Budgeting Decisions: Filmkakers vs. Child Abuse?

The Tennessean has a couple of interesting stories on state budget issues that, perhaps, present a bit of a contrast.
One features entertainment industry folks lamenting that the state doesn’t give away enough incentive money to movie producers so that they are enticed to film in Tennessee.
Even as states like Louisiana, Georgia and North Carolina sweeten the pot for filmmakers, Tennessee’s film fund, along with proposed legislation to expand incentives, is not gathering steam under Gov. Bill Haslam’s administration…. Whereas other states cover up to 30 percent of an in-state film’s production, sometimes without spending limits, Tennessee offers filmmakers a 17 percent production discount.
The other features concerns over the pending end to funding for Healthy Start, a program that aims to prevent child abuse and neglect in enrolled families.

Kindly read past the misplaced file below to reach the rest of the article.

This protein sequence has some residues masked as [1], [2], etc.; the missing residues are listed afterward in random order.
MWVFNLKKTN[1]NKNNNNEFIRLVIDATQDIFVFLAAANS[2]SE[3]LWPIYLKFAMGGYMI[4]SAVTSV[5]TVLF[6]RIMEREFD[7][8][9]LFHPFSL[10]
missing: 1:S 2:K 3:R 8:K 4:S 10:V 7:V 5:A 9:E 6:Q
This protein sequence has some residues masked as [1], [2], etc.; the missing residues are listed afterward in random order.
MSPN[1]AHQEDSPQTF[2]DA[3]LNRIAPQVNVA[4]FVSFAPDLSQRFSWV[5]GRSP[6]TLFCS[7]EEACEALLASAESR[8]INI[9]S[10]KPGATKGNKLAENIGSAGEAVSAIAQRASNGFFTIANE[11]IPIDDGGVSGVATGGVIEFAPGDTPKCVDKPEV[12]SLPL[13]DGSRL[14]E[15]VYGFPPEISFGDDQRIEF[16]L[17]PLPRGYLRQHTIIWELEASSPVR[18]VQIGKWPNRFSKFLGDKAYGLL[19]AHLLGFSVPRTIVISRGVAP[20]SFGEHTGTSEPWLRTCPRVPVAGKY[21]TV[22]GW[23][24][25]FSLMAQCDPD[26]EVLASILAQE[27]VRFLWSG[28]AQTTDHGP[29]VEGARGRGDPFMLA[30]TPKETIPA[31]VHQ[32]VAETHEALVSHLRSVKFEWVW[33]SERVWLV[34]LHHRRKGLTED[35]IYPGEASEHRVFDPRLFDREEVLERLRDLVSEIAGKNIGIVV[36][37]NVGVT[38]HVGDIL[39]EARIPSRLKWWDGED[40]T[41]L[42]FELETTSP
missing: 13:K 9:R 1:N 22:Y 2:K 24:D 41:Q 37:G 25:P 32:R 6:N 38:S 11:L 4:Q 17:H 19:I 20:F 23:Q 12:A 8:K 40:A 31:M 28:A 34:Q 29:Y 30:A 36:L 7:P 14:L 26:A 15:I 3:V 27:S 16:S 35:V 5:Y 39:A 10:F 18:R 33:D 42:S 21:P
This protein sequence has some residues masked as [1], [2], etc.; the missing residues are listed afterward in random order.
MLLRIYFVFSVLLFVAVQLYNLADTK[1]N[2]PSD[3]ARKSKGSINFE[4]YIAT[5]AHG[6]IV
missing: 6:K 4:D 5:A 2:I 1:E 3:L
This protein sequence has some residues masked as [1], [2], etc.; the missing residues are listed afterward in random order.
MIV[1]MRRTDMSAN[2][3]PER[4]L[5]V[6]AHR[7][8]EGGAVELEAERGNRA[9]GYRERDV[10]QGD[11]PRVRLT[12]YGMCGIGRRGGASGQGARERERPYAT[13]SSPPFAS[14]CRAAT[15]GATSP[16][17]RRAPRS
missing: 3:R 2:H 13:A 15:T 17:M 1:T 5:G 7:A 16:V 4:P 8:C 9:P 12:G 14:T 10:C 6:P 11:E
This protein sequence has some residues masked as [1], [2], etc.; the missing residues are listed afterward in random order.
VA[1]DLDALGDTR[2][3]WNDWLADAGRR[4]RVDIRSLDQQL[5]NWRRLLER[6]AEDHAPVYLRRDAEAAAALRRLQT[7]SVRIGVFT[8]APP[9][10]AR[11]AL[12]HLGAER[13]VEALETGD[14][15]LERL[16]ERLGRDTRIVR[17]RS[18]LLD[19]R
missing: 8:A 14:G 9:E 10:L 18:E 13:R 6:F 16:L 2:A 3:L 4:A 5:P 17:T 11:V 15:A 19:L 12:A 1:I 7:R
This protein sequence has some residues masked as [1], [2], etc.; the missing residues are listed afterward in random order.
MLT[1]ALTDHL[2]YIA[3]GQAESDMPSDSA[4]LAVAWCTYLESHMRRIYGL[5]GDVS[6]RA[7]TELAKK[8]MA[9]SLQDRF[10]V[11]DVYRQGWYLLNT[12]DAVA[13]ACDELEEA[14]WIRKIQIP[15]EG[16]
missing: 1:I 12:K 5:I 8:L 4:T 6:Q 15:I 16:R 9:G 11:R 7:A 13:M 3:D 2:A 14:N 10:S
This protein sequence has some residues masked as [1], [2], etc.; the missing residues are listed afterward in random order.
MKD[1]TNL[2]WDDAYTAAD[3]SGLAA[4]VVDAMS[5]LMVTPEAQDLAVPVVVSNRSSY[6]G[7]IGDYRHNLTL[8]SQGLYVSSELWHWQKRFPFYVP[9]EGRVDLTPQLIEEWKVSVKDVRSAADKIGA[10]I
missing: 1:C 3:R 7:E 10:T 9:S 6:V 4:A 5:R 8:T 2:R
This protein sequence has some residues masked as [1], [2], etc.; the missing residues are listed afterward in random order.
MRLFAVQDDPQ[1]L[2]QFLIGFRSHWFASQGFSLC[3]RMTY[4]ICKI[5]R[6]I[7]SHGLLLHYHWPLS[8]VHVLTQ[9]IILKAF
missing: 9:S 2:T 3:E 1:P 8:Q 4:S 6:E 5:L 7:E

The state spends a little over $3 million a year on the program, which is funded through DCS and administered by the state Health Department. There are eight community-based agencies throughout the state, including Middle Tennessee sites in Nashville and Shelbyville.
The Metro Public Health Department serves about 160 to 180 families in the program annually and has seen significant outcomes, said Dr. Kimberlee Wyche-Etheridge, director of the Family Youth and Infant Health Bureau. Families stay in the program for three to five years and are offered services to improve parent-child interaction and decrease dependency on public assistance, among other things.
“It’s not a quick fix of one or two home visits, but it’s a long-term commitment to a family to get them in a place where the child’s well-being is optimized,” she said.

Note: The Haslam administration is opposing both new handouts to the film industry and renewed funding for Healthy Start.

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